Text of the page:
As someone who used to believe that all politicians of every stripe need to be put on a ship and sent off into the wild blue yonder, people like Rep. Dan Crenshaw are starting to change my mind.
Being a military veteran, the Lieutenant has firsthand experience with the federal government and it’s fairly well-intentioned bungling. We couldn’t have possibly gotten luckier than to have a man with his experience and intelligence in Congress.
While most of our coverage of Rep. Crenshaw revolves around his epic clapbacks to Fellow Congresspeople Who Must Not Be Named and setting the occasional misinformed TV personality straight on key issues, the dude’s not just a pundit or a media sensation. He’s a statesman, and he’s doing incredible work within that role.
So, although I’ve been convinced that our federal government is made up of some great people like Lt. Dan, that doesn’t mean it doesn’t need to go keto, shrink by half, and leave important services to the private sector.
Lt. Dan seems to think so too, if his brilliant lesson on single-payer healthcare is any indication.
In a House Budget Committee hearing on Wednesday, Crenshaw laid waste to the false promise that Medicare For All and single-payer systems are better for the poor and those with pre-existing conditions.
“I think it’s time to put to rest the many false promises of Medicare For All and single-payer systems,” Crenshaw said, prefacing a line of questions for the Congressional Budget Office’s (CBO) Deputy Director, Mark Hadley:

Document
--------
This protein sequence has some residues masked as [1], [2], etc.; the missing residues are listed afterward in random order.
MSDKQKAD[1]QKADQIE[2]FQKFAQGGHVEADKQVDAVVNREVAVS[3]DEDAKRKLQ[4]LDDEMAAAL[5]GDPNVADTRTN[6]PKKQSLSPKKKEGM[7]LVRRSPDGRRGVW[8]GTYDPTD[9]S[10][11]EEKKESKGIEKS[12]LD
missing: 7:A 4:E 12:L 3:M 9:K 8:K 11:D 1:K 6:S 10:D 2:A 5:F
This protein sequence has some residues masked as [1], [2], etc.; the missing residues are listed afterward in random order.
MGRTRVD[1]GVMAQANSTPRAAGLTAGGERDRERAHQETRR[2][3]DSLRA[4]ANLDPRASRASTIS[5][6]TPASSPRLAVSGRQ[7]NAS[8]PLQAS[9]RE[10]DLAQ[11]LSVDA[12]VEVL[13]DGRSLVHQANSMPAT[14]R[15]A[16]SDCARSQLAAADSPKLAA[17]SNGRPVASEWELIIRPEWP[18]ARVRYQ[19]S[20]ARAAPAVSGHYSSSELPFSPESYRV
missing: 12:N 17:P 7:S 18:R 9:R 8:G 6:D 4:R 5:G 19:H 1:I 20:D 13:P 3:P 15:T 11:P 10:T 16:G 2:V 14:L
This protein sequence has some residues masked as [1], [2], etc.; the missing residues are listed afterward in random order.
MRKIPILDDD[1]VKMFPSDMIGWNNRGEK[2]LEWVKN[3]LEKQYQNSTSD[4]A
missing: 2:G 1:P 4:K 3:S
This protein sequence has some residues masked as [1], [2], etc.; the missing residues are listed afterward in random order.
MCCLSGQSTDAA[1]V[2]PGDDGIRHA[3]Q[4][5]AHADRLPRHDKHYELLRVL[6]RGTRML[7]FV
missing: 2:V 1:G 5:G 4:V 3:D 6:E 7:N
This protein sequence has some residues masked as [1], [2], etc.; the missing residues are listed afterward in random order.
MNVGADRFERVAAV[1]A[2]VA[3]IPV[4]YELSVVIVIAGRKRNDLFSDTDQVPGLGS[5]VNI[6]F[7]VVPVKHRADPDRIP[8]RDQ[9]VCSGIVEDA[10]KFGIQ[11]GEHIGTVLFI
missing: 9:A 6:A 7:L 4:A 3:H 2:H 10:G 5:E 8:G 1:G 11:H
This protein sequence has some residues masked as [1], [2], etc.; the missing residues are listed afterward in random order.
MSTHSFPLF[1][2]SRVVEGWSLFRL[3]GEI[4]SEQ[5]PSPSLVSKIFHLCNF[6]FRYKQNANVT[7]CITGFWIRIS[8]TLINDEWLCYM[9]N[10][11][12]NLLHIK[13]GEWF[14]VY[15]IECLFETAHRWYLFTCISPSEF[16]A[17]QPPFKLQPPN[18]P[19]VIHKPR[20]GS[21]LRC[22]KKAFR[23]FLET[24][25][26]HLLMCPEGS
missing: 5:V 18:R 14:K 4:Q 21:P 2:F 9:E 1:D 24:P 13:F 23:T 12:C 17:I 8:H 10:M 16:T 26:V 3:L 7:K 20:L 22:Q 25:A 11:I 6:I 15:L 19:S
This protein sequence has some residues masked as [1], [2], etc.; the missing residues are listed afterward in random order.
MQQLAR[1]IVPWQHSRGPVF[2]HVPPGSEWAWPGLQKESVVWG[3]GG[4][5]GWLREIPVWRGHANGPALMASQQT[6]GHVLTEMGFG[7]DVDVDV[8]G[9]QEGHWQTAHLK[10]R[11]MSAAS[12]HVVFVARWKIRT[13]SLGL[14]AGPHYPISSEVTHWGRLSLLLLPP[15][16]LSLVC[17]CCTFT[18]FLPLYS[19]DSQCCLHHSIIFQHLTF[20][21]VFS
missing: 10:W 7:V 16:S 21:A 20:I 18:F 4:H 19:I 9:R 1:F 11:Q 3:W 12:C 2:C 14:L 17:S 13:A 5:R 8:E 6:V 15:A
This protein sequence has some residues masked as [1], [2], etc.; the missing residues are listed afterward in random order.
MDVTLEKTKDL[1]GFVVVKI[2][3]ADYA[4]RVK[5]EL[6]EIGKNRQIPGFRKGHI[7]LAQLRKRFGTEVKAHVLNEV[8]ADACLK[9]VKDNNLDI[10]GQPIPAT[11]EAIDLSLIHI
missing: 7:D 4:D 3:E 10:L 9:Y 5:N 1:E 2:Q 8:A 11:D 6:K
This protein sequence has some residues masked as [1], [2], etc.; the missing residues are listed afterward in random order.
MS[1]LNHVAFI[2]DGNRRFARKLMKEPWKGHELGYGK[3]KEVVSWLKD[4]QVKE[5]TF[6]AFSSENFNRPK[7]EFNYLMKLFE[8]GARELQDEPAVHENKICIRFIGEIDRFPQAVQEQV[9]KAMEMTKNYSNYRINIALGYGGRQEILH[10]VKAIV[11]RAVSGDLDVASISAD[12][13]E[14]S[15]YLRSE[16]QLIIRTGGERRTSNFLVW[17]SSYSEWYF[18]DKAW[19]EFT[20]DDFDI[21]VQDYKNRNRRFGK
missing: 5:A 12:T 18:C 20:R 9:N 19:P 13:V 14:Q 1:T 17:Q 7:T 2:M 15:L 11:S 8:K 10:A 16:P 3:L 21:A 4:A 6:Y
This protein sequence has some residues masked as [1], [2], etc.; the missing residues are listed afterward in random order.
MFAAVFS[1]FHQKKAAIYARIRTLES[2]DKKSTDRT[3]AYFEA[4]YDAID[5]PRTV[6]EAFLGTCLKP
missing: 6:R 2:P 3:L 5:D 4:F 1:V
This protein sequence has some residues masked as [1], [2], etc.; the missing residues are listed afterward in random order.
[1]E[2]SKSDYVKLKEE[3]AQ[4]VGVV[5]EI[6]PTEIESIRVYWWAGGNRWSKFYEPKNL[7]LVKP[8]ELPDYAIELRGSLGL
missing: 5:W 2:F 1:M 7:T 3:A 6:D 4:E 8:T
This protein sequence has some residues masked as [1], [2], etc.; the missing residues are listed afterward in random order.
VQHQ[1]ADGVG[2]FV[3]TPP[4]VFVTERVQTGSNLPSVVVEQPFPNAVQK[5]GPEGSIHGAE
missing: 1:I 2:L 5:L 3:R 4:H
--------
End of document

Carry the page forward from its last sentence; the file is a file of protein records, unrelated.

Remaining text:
We know single-payer decreases quality of care, decreases access,
raises taxes on everyone, and creates major delays in care. It also hurts Americans with preexisting conditions. Watch this to understand why. pic.twitter.com/n0YwDqh8yU
— Rep. Dan Crenshaw (@RepDanCrenshaw) May 23, 2019
Crenshaw asked a handful of very simple questions based on Hadley’s reports, confirming that single-payer healthcare is worse for Americans. The leftists in Congress already know that, but they’re pushing for it anyway. Very low income folks and those with preexisting conditions are just collateral damage in getting their agenda pushed through.
Lt. Dan wasn’t having it.
“A single-payer system has to set prices, and if set at current Medicare rates, which all plans call for, then this drastically cuts the money going to doctors and hospitals. They will have to cut resources. They will hire less. They will buy less equipment. It is simple economics.
Because there are less doctors, wait times will increase. With this newfound world of less doctors and more patients, the government will have to carefully screen—or triage—who gets care and who doesn’t and what kind of care they get, all based on bureaucratic cost-benefit analysis.”
“Innovators will be less likely to invest in a system where the payoff is significantly less because they can’t be sure whether the government bureaucrat will even allow doctors to use that new medical device, medication or new procedure.
And counterintuitively, this system ends up hurting patients with the most unique conditions—also known as patients with pre-existing conditions—because their care requires flexibility and innovation, both of which are drastically reduced in a single-payer system.”
Brilliant. Absolutely brilliant. I mean, obvious and elementary to anyone with a brain, but the fact that Lt. Dan even needs to give this lesson is evidence that too many folks in Congress seem to be a little short in that department.
Maybe we can just ship those folks off into the wild blue yonder and keep the Pauls and the Crenshaws here to do their work.